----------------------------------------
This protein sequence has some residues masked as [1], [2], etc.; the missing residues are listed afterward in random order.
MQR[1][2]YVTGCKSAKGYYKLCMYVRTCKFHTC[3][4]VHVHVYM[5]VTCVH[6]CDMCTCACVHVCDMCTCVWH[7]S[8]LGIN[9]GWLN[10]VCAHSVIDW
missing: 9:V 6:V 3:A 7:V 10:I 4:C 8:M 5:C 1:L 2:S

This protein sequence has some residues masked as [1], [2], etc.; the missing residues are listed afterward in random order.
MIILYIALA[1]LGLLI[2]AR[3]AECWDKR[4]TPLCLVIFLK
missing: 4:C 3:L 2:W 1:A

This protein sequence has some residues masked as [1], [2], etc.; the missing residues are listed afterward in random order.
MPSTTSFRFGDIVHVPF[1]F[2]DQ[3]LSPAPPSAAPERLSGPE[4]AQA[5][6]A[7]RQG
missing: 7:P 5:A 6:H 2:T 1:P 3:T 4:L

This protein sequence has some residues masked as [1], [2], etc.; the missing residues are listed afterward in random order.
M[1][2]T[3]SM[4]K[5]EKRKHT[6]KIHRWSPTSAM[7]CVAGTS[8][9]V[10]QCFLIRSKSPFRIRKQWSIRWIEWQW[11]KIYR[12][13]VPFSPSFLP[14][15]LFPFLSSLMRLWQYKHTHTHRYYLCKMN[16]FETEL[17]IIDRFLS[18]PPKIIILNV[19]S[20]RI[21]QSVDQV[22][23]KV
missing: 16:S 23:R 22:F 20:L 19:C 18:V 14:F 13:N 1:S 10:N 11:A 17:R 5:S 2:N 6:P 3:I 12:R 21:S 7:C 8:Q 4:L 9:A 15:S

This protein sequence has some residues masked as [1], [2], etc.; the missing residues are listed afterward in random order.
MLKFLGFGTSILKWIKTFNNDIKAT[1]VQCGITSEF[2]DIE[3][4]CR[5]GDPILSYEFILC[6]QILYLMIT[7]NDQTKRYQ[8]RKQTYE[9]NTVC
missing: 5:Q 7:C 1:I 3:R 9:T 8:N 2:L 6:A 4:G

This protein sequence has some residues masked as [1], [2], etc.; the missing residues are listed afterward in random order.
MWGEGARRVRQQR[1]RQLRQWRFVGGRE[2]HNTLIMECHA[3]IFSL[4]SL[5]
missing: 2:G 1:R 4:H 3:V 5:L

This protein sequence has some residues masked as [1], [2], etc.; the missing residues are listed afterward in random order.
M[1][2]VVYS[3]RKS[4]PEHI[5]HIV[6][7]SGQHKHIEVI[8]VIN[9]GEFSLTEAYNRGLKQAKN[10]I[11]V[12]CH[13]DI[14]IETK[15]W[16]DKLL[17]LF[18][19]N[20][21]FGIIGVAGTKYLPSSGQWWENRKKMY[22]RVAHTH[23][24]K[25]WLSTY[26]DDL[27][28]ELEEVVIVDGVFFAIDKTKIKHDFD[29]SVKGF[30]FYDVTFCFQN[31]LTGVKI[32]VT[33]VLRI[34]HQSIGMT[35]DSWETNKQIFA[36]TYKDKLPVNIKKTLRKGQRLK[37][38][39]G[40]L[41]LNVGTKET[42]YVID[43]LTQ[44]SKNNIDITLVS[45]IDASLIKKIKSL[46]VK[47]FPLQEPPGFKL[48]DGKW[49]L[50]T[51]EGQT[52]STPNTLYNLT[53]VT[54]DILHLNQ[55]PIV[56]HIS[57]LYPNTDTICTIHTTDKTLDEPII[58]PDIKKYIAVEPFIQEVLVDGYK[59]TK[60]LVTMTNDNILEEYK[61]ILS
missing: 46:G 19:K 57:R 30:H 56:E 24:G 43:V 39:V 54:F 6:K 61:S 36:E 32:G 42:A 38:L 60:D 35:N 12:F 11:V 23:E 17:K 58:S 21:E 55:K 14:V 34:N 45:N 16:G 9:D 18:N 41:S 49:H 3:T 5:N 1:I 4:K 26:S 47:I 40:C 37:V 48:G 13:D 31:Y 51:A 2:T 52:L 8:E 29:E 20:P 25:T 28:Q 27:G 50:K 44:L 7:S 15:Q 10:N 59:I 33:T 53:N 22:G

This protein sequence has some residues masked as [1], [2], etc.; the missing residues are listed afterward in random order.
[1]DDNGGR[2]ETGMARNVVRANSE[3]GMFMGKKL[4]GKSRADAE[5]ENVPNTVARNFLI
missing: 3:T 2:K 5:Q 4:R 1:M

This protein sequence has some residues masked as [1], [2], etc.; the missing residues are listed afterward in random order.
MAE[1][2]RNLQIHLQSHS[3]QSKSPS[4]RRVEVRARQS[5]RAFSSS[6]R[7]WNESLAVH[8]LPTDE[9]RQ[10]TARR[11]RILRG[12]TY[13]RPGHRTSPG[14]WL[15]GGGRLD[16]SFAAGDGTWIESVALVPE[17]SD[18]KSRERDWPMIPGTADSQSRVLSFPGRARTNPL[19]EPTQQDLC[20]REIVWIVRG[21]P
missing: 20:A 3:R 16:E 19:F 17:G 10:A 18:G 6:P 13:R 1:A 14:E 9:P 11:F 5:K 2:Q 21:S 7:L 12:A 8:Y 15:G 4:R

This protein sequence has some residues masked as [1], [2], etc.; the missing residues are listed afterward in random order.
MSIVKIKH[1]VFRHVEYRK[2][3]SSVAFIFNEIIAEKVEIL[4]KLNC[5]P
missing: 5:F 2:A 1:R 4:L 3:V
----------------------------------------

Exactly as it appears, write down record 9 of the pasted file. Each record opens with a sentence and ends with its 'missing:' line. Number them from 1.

This protein sequence has some residues masked as [1], [2], etc.; the missing residues are listed afterward in random order.
MAE[1][2]RNLQIHLQSHS[3]QSKSPS[4]RRVEVRARQS[5]RAFSSS[6]R[7]WNESLAVH[8]LPTDE[9]RQ[10]TARR[11]RILRG[12]TY[13]RPGHRTSPG[14]WL[15]GGGRLD[16]SFAAGDGTWIESVALVPE[17]SD[18]KSRERDWPMIPGTADSQSRVLSFPGRARTNPL[19]EPTQQDLC[20]REIVWIVRG[21]P
missing: 20:A 3:R 16:E 19:F 17:G 10:A 18:G 6:P 13:R 1:A 14:E 9:P 11:F 5:K 2:Q 21:S 7:L 12:A 8:Y 15:G 4:R